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Domestic Workers Bill of Rights Signed in Massachusetts

by Breedlove June 30, 2014

Following in the footsteps of the states of New York, Hawaii and California, the state of Massachusetts has passed Domestic Workers Bill of Rights legislation that was signed by Governor Deval Patrick into law last Thursday, June 26th. The legislation, spearheaded by the National Domestic Workers Alliance, provides several new labor protections for nannies, senior caregivers, housekeepers and other household employees. While the law will not take effect until April 1, 2015, families need to be aware of the following new requirements:

1. Employees must have at least 24 consecutive hours of rest in each calendar week if they work 40 or more hours per week. If the employee agrees to work on their day of rest, they must be paid overtime (1.5 times the regular hourly rate) for each hour they work that day.

2. A household employee is allowed to take up to 8 weeks of maternity leave if she has worked full-time for the previous 3 months. The maternity leave does not have to be paid, but the family must hold the employee’s job if she decides to return to work.

3. Meals and lodging cannot be deducted from an employee’s wages without their prior written consent.

4. If the employee is a live-in and the family terminates her employment without cause, the family must give written notice and allow the employee to either; 1) Continue living in their home for at least 30 days, 2) Pay for comparable off-site housing, or 3) Give 2 weeks of severance pay to the employee. If the employee is terminated for cause, the family has no housing or severance obligations.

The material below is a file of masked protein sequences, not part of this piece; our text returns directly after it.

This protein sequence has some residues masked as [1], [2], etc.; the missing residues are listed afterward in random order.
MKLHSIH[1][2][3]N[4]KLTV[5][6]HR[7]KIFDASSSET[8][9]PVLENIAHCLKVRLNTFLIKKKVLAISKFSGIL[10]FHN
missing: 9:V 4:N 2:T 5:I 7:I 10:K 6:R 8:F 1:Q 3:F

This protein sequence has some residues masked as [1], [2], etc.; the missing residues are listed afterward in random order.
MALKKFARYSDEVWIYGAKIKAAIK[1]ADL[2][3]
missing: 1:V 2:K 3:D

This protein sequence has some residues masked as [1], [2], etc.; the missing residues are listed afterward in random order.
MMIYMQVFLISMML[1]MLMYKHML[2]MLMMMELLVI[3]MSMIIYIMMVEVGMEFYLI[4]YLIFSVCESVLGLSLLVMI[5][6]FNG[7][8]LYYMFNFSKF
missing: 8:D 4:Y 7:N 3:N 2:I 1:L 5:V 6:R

5. A written evaluation of the employee’s work performance must be given after 3 months of employment and annually moving forward if the employee requests it.

6. If the employee works 16 hours or more a week, the family must provide a contract that includes the following information: 
- The rate of pay, including overtime and any additional compensation
- Working hours, including meal breaks and other time off
- Provisions for days of rest, sick days, vacation days, personal days and holidays and whether those days are paid or unpaid
- Information about severance and if transportation costs or health insurance are paid for or reimbursed

If you have any questions about any provisions in the Massachusetts Domestic Workers Bill of Rights and how it may affect your specific employment situation, please call our office at 888-273-3356. We’re here to help.

Special Provisions for Domestic Employers in New York State

by Breedlove August 19, 2011

Recent legislation in New York (the Domestic Workers’ Bill of Rights and the Wage Theft Prevention Act) mandates that all household employers meet the following special requirements:



PAY FREQUENCY. Employees should be paid for work performed within 7 calendar days of the conclusion of each workweek;


PAY & HOUR DOCUMENTATION. Employees must be paid at least minimum wage for every hour worked and pay details (including hours worked) should be tracked and reported on each pay stub; 


TIME OFF (PAID & UNPAID). Employees should be provided at least 3 days of paid time off after one year of employment.  In addition, employees should be granted at least one day off (24 consecutive hours of rest) each calendar week – or compensated for the 7th day of work at time-and-a-half their regular rate of pay;


OVERTIME. Employees should be paid overtime for all hours over 40 in a week.  Live-in domestic workers are entitled to overtime if they work over 44 hours in a week.  The overtime rate must be time-and-a-half the regular rate of pay;


NOTICE OF PAY RATE & PAYDAY. Employers must provide this notice to each employee at the time of hire -- and on or before February 1st of each year.



If you have any questions about the law or how it may impact your employment situation, please give us a call.  We’re here to help.

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